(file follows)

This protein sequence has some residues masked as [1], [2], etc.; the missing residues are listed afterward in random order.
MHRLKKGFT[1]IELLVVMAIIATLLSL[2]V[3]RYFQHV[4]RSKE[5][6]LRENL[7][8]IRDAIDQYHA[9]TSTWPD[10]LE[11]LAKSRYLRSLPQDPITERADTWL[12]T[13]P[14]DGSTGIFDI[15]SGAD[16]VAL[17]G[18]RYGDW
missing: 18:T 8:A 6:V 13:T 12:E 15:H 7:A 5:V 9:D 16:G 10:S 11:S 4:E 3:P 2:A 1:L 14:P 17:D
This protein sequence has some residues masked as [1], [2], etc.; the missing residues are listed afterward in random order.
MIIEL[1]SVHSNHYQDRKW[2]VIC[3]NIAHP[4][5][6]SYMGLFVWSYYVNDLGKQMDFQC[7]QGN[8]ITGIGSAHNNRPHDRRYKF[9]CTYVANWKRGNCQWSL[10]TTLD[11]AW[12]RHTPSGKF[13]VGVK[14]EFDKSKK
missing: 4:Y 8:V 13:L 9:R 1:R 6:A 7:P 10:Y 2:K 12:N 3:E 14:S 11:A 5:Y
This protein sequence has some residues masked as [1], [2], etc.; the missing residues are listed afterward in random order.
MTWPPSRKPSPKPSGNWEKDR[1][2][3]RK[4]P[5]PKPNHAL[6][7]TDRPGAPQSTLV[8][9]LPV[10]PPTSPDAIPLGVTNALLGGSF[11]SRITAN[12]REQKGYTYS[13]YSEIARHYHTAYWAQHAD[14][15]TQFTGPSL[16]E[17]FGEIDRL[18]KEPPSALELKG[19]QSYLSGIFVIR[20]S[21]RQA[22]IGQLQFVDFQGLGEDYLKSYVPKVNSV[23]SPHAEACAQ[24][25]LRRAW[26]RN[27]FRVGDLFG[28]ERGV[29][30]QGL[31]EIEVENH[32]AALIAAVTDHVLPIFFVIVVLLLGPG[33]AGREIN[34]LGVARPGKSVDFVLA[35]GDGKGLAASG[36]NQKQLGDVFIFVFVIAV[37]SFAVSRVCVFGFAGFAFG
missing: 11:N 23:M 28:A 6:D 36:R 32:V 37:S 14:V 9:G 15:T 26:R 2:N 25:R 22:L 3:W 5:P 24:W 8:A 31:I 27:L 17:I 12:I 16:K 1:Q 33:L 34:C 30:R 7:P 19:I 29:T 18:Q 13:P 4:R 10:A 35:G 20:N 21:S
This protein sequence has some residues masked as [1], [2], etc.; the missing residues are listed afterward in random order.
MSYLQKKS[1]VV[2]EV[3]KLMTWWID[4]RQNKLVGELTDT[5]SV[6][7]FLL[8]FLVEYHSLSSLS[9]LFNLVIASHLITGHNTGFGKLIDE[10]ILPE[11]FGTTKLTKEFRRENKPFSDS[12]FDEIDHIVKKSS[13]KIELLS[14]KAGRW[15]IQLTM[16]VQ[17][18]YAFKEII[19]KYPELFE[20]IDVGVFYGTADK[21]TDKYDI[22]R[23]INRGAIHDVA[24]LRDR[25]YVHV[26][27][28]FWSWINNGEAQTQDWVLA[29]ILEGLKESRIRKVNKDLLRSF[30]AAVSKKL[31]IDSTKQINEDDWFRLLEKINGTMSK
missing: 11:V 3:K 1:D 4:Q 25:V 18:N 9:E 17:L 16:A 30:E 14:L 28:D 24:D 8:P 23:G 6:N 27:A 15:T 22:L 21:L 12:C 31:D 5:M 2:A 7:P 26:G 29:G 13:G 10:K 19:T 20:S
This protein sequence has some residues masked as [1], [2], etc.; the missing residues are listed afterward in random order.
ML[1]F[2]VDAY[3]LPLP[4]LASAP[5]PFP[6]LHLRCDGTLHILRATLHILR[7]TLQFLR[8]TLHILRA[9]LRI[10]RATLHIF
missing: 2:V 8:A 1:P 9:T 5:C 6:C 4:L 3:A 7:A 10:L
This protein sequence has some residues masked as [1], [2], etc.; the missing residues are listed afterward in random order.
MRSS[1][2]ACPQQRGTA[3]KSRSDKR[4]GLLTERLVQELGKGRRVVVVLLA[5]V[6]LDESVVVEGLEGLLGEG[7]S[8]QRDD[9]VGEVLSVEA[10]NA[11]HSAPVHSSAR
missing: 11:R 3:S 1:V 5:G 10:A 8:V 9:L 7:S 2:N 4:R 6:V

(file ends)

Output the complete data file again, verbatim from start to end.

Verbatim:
This protein sequence has some residues masked as [1], [2], etc.; the missing residues are listed afterward in random order.
MHRLKKGFT[1]IELLVVMAIIATLLSL[2]V[3]RYFQHV[4]RSKE[5][6]LRENL[7][8]IRDAIDQYHA[9]TSTWPD[10]LE[11]LAKSRYLRSLPQDPITERADTWL[12]T[13]P[14]DGSTGIFDI[15]SGAD[16]VAL[17]G[18]RYGDW
missing: 18:T 8:A 6:V 13:T 12:E 15:H 7:A 5:V 9:D 16:G 10:S 11:S 4:E 3:P 2:A 1:L 14:P 17:D
This protein sequence has some residues masked as [1], [2], etc.; the missing residues are listed afterward in random order.
MIIEL[1]SVHSNHYQDRKW[2]VIC[3]NIAHP[4][5][6]SYMGLFVWSYYVNDLGKQMDFQC[7]QGN[8]ITGIGSAHNNRPHDRRYKF[9]CTYVANWKRGNCQWSL[10]TTLD[11]AW[12]RHTPSGKF[13]VGVK[14]EFDKSKK
missing: 4:Y 8:V 13:L 9:R 1:R 6:A 7:P 10:Y 2:K 12:N 3:E 14:S 11:A 5:Y
This protein sequence has some residues masked as [1], [2], etc.; the missing residues are listed afterward in random order.
MTWPPSRKPSPKPSGNWEKDR[1][2][3]RK[4]P[5]PKPNHAL[6][7]TDRPGAPQSTLV[8][9]LPV[10]PPTSPDAIPLGVTNALLGGSF[11]SRITAN[12]REQKGYTYS[13]YSEIARHYHTAYWAQHAD[14][15]TQFTGPSL[16]E[17]FGEIDRL[18]KEPPSALELKG[19]QSYLSGIFVIR[20]S[21]RQA[22]IGQLQFVDFQGLGEDYLKSYVPKVNSV[23]SPHAEACAQ[24][25]LRRAW[26]RN[27]FRVGDLFG[28]ERGV[29][30]QGL[31]EIEVENH[32]AALIAAVTDHVLPIFFVIVVLLLGPG[33]AGREIN[34]LGVARPGKSVDFVLA[35]GDGKGLAASG[36]NQKQLGDVFIFVFVIAV[37]SFAVSRVCVFGFAGFAFG
missing: 11:N 23:M 28:A 6:D 36:R 32:V 37:S 14:V 9:G 15:T 26:R 2:N 25:R 22:L 3:W 5:P 24:W 8:A 31:I 27:L 17:I 12:I 16:K 1:Q 33:L 34:C 30:R 7:P 19:I 29:T 18:Q 13:P 4:R 10:A 35:G 20:N 21:S
This protein sequence has some residues masked as [1], [2], etc.; the missing residues are listed afterward in random order.
MSYLQKKS[1]VV[2]EV[3]KLMTWWID[4]RQNKLVGELTDT[5]SV[6][7]FLL[8]FLVEYHSLSSLS[9]LFNLVIASHLITGHNTGFGKLIDE[10]ILPE[11]FGTTKLTKEFRRENKPFSDS[12]FDEIDHIVKKSS[13]KIELLS[14]KAGRW[15]IQLTM[16]VQ[17][18]YAFKEII[19]KYPELFE[20]IDVGVFYGTADK[21]TDKYDI[22]R[23]INRGAIHDVA[24]LRDR[25]YVHV[26][27][28]FWSWINNGEAQTQDWVLA[29]ILEGLKESRIRKVNKDLLRSF[30]AAVSKKL[31]IDSTKQINEDDWFRLLEKINGTMSK
missing: 11:V 3:K 1:D 4:Q 25:V 18:N 9:E 17:L 16:A 30:E 14:L 28:D 24:D 8:P 23:G 6:N 27:A 15:T 22:L 21:L 12:C 31:D 5:M 2:A 7:P 26:G 29:G 13:G 10:K 19:T 20:S
This protein sequence has some residues masked as [1], [2], etc.; the missing residues are listed afterward in random order.
ML[1]F[2]VDAY[3]LPLP[4]LASAP[5]PFP[6]LHLRCDGTLHILRATLHILR[7]TLQFLR[8]TLHILRA[9]LRI[10]RATLHIF
missing: 2:V 8:A 1:P 9:T 5:C 6:C 4:L 3:A 7:A 10:L
This protein sequence has some residues masked as [1], [2], etc.; the missing residues are listed afterward in random order.
MRSS[1][2]ACPQQRGTA[3]KSRSDKR[4]GLLTERLVQELGKGRRVVVVLLA[5]V[6]LDESVVVEGLEGLLGEG[7]S[8]QRDD[9]VGEVLSVEA[10]NA[11]HSAPVHSSAR
missing: 11:R 3:S 1:V 5:G 10:A 8:V 9:L 7:S 2:N 4:R 6:V